Southeast Missouri State University student publication

Faculty adjust hands-on learning for online

Saturday, April 11, 2020
Empty parking lots at Southeast' River Campus amid student's transition to online learning.

Southeast Missouri State University is in the midst of transitioning to online learning from which will last through the end of the semester due to the worldwide pandemic of COVID-19.

After an extended spring break through the week of March 23 to March 27, Southeast began seeking new ways to provide alternative forms of learning such as Zoom video conferencing, Moodle course page features, and video lectures.

For classes that were already provided online, this transition demanded very little, if any change. Similarly, for departments that rely on software or have projects and papers that are easily submittable over the internet, little restructuring was needed.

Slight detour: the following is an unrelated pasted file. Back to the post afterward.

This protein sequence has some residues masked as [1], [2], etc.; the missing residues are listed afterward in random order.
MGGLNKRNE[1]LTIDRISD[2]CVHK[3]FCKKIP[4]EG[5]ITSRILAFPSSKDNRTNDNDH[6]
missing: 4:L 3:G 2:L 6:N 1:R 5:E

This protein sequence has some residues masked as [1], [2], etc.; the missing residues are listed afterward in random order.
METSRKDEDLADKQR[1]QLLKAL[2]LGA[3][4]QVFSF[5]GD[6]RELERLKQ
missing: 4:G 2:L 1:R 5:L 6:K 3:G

However, other departments took a particularly hard hit.

For places like the mass media, art, and music departments --which often rely on the ability to do hands-on fieldwork to provide the students the experience they will benefit from for their eventual future job-- major adjustments were necessary.

Justin Miller, exhibition coordinator for the art department, said this change was particularly tough for classes he teaches on painting.

Miller explains that he regularly tells students that going to museums and art galleries to see pieces of art in person are a crucial step in understanding methods or specific characteristics of a creation.

“No matter how good the images that you're looking at through a monitor, it's not going to convey the texture or the sheen,” Miller said. “You just don't have as much access into trying to figure out how somebody creates something without analyzing it in person.”

Miller said that, although he has his own specific class struggles, other parts of the department like ceramics, photography, and printmaking, are also having a particularly hard time due to the resources regularly provided at the school such as a gas kiln, printing press, darkroom or wet lab.